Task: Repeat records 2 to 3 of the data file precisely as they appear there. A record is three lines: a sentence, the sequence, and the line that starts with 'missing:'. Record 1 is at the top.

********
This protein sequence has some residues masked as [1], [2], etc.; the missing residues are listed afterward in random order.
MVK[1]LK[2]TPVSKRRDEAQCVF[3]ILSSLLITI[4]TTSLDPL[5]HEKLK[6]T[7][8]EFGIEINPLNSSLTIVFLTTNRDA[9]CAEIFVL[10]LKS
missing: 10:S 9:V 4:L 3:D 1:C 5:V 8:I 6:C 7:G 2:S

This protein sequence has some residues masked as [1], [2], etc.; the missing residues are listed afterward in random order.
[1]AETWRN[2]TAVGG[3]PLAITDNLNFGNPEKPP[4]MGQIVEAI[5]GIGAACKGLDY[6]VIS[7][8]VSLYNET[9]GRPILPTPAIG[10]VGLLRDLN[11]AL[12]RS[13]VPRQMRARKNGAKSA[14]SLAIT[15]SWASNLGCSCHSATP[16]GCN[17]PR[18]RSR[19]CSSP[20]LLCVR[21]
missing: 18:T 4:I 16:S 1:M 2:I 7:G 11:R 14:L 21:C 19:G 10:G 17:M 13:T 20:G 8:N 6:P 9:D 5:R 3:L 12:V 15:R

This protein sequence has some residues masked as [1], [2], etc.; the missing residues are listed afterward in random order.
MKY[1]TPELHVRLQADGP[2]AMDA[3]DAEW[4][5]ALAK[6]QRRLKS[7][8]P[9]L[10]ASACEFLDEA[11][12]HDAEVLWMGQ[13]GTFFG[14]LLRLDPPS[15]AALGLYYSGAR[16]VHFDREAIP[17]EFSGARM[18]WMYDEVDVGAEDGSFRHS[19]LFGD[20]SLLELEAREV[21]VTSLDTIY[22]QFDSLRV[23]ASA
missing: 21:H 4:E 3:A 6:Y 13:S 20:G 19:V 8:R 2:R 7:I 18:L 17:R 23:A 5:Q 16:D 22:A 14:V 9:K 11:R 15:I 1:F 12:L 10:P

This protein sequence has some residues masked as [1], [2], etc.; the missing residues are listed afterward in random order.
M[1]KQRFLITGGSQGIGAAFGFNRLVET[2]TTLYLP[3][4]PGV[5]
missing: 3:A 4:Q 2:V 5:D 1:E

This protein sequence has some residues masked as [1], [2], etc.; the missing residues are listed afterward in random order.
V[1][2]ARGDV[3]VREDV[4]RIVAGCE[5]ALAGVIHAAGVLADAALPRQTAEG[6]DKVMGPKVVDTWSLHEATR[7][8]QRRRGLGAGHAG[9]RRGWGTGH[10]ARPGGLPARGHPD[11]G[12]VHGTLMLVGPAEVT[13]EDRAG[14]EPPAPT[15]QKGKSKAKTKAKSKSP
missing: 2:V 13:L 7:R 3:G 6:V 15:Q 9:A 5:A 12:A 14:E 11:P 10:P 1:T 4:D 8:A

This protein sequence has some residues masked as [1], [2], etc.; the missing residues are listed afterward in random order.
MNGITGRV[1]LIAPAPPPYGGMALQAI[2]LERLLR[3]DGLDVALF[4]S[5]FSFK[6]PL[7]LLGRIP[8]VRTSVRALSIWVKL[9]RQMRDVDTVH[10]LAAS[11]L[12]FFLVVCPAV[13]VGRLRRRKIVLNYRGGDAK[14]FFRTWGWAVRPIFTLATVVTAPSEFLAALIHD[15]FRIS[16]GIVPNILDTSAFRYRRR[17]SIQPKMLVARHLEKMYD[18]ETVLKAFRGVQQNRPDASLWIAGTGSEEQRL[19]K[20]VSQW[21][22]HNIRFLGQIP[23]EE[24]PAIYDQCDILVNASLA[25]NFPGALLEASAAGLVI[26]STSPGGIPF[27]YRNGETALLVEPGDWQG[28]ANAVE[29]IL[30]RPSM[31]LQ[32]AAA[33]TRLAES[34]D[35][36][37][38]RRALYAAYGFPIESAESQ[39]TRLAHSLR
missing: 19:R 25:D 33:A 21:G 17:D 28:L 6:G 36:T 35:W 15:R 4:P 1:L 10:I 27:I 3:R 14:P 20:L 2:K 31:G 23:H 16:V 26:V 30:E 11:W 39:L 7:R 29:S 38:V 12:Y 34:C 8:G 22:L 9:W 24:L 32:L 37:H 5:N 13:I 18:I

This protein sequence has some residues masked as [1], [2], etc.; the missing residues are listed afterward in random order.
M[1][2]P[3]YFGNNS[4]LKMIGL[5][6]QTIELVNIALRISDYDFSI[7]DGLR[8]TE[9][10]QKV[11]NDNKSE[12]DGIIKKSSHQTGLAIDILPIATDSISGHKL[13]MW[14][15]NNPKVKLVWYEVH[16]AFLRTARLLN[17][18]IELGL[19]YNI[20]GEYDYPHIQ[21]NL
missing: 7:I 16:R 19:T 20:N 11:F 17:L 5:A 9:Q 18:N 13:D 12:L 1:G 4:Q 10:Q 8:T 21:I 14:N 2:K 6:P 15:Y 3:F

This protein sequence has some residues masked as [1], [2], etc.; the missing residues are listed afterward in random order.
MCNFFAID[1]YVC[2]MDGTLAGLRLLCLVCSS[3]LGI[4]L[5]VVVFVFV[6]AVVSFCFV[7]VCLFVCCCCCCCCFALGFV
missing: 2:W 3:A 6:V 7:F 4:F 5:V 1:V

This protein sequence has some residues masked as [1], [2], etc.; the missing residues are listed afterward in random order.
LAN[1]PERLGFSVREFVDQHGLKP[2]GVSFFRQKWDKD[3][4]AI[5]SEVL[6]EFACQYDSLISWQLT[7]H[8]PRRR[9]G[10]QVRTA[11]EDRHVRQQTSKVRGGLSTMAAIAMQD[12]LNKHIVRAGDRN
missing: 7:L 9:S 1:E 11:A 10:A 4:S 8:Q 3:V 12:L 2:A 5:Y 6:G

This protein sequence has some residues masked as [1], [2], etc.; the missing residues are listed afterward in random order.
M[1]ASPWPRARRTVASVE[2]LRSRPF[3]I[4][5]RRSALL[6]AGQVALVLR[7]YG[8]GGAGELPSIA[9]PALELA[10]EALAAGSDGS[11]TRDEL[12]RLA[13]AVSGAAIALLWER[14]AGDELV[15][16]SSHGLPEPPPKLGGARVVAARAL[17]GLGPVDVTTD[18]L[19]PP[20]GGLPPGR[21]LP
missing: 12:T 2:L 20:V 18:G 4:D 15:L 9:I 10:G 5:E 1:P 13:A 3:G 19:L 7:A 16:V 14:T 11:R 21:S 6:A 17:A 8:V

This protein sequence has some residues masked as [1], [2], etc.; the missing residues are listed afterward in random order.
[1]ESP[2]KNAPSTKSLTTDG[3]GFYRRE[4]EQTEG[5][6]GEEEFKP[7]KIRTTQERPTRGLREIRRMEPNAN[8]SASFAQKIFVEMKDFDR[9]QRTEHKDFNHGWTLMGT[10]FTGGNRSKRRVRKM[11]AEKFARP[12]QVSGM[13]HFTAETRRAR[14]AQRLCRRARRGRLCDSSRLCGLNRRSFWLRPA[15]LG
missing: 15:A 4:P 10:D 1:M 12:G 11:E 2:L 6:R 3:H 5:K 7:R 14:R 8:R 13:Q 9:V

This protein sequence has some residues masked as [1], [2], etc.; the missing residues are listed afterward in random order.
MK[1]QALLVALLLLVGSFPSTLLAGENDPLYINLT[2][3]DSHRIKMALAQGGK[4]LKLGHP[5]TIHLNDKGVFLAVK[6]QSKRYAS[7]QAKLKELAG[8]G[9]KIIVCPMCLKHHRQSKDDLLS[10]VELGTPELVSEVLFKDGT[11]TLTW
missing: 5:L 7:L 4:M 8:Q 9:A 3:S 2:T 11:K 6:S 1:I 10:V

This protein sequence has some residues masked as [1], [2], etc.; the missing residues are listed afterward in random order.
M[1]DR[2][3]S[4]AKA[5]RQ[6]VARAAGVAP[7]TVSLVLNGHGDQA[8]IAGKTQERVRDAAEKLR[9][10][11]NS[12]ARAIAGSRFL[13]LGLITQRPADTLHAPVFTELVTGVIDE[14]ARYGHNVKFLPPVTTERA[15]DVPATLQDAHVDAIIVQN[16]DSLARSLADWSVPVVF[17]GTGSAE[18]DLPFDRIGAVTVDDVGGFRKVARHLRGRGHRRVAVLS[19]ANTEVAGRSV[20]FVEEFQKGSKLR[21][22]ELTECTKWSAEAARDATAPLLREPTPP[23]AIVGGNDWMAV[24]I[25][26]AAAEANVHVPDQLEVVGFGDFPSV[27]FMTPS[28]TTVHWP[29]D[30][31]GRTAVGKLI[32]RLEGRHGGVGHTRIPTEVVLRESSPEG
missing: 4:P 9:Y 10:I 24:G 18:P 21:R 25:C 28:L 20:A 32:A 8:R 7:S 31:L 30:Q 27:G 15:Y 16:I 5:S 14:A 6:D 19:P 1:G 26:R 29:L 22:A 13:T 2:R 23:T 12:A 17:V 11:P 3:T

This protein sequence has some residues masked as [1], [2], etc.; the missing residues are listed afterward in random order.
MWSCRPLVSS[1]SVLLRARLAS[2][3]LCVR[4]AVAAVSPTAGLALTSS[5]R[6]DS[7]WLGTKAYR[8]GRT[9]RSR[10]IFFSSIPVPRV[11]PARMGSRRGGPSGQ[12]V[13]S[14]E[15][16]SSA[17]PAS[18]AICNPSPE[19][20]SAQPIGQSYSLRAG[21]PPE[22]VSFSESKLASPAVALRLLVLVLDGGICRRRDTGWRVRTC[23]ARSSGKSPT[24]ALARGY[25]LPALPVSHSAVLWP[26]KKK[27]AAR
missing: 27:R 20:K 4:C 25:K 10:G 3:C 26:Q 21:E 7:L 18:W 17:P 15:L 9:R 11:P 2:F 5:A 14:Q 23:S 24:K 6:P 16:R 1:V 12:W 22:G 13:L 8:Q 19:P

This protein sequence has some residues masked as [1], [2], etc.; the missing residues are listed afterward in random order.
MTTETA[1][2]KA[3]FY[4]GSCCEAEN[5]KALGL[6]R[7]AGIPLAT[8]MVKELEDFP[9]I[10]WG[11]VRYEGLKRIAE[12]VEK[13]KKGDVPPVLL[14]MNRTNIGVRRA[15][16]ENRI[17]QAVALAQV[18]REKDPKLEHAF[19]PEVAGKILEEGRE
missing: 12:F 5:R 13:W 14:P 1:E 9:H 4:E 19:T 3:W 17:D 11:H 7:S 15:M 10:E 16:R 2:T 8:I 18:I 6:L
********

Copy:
This protein sequence has some residues masked as [1], [2], etc.; the missing residues are listed afterward in random order.
[1]AETWRN[2]TAVGG[3]PLAITDNLNFGNPEKPP[4]MGQIVEAI[5]GIGAACKGLDY[6]VIS[7][8]VSLYNET[9]GRPILPTPAIG[10]VGLLRDLN[11]AL[12]RS[13]VPRQMRARKNGAKSA[14]SLAIT[15]SWASNLGCSCHSATP[16]GCN[17]PR[18]RSR[19]CSSP[20]LLCVR[21]
missing: 18:T 4:I 16:S 1:M 2:I 7:G 11:R 14:L 21:C 19:G 10:G 17:M 13:T 20:G 8:N 6:P 9:D 5:R 3:L 12:V 15:R

This protein sequence has some residues masked as [1], [2], etc.; the missing residues are listed afterward in random order.
MKY[1]TPELHVRLQADGP[2]AMDA[3]DAEW[4][5]ALAK[6]QRRLKS[7][8]P[9]L[10]ASACEFLDEA[11][12]HDAEVLWMGQ[13]GTFFG[14]LLRLDPPS[15]AALGLYYSGAR[16]VHFDREAIP[17]EFSGARM[18]WMYDEVDVGAEDGSFRHS[19]LFGD[20]SLLELEAREV[21]VTSLDTIY[22]QFDSLRV[23]ASA
missing: 21:H 4:E 3:A 6:Y 13:S 20:G 19:V 8:R 2:R 7:I 18:L 17:R 23:A 5:Q 16:D 22:A 14:V 9:K 11:R 15:I 1:F 12:L 10:P